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SA court backs mining industry on black ownership rule

Mining companies aren’t required to top up black ownership levels if they’ve previously met the minimum requirements.

South African mining companies aren’t required to top up black ownership levels if they’ve previously met the minimum requirements, a court ruled Wednesday.

The decision is a victory for the Chamber of Mines, a lobby representing most producers, which sought a declaratory order on the so-called “once empowered, always empowered” principle. It may also have implications for discussions over a new Mining Charter between the industry and Mineral Resources Minister Gwede Mantashe.

The first two mining charters — rules aimed at distributing the wealth and benefits from the industry more widely — do allow companies to count previous sales to black investors to reach the black-ownership requirements, even if those investors later sold their shares to whites or foreigners, the High Court in Pretoria said in a judgment Wednesday, which the chamber posted on its website.

The dispute over “once empowered, always empowered” was revived last year after then-Mineral Resources Minister Mosebenzi Zwane published a third version of the mining charter, furiously criticised by the mining industry, that he said required companies to maintain the minimum ownership level.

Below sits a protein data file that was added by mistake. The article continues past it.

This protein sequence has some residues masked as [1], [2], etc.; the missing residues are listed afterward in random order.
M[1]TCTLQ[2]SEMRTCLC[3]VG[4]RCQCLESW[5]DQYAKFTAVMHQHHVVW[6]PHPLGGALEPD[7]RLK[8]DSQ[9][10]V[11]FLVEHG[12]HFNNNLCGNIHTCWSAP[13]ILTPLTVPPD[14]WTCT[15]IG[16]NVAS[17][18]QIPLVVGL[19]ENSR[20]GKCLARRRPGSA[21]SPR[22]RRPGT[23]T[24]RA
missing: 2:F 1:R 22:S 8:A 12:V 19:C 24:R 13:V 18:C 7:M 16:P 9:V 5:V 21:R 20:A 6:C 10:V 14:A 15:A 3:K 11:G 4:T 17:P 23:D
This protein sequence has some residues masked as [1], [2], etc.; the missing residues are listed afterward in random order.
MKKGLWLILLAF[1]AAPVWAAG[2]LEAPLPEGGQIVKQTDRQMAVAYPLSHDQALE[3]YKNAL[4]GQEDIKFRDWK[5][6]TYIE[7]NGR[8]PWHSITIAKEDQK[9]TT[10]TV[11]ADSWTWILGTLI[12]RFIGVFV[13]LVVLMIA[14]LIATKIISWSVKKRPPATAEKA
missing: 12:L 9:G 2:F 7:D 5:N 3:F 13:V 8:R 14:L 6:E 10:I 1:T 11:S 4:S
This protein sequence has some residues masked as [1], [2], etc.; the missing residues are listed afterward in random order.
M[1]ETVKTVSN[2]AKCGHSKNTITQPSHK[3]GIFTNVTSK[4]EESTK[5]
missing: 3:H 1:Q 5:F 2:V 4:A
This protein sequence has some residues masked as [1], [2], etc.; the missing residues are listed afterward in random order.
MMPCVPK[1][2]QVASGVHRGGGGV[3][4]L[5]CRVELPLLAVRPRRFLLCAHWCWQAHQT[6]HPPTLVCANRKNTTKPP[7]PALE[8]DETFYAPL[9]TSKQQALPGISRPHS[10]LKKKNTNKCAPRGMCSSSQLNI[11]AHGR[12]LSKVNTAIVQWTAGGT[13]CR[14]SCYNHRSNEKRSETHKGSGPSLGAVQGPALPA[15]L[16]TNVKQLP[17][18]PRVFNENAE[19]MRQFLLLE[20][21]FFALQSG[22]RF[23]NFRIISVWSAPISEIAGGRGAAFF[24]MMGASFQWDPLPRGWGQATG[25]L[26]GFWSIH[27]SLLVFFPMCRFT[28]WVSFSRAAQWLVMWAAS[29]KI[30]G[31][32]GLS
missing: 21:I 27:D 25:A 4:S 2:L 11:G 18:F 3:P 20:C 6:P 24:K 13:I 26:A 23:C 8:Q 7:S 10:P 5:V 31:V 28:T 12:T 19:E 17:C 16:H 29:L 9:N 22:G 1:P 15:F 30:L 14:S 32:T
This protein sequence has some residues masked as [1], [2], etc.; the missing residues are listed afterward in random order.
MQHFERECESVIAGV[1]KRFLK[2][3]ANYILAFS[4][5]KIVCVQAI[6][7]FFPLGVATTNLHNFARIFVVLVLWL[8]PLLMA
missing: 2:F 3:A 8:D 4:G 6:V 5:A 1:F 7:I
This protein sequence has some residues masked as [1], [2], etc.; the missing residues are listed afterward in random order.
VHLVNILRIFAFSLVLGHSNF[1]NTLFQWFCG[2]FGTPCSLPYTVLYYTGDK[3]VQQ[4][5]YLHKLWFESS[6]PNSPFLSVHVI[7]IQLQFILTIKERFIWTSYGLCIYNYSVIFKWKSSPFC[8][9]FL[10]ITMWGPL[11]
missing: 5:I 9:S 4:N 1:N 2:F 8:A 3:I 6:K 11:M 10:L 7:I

Mantashe was appointed in February by new President Cyril Ramaphosa, who has pledged to find a solution to the dispute over last year’s charter.

© 2018 Bloomberg

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Finally some sanity prevails. In what world were these guys living if they thought it is okay to burden investors/mines with freebies that they must start handing out all over again, if the previous freebie recipient decides to sell, piss away their handout? Oh, I forgot, a world of entitlement…

Hopefully we can get back to some growth in our mining industry which has been pulled down by our inept political leadership from the most prosperous mining destination in the world, to what is now just another African basket case…

This ruling is very onerous for Cyril with his outstanding debt of R5 billion plus to Lonmin. when he was pushed on paying ,which he refuses to do he told Lonmin to find another BE partner.
The way i see it Lonmin is now seen to have met it’s BE commitments and can go for the debt.
do’nt be surprised if the Eff is roped in to overturn this law the way they helped with ”expropriation without compensation”- do’nt pop the the champagne yet Mr Mine owner.

This decision is a commonsense one in my view. You cannot make the company liable for the decisions and actions of the BEE shareholders. If anything the BEE shareholders must bring replacement investors to the table when they want out.

replacement bee shareholder is apropriate

why , so darkeys can continue to receive free lunch?

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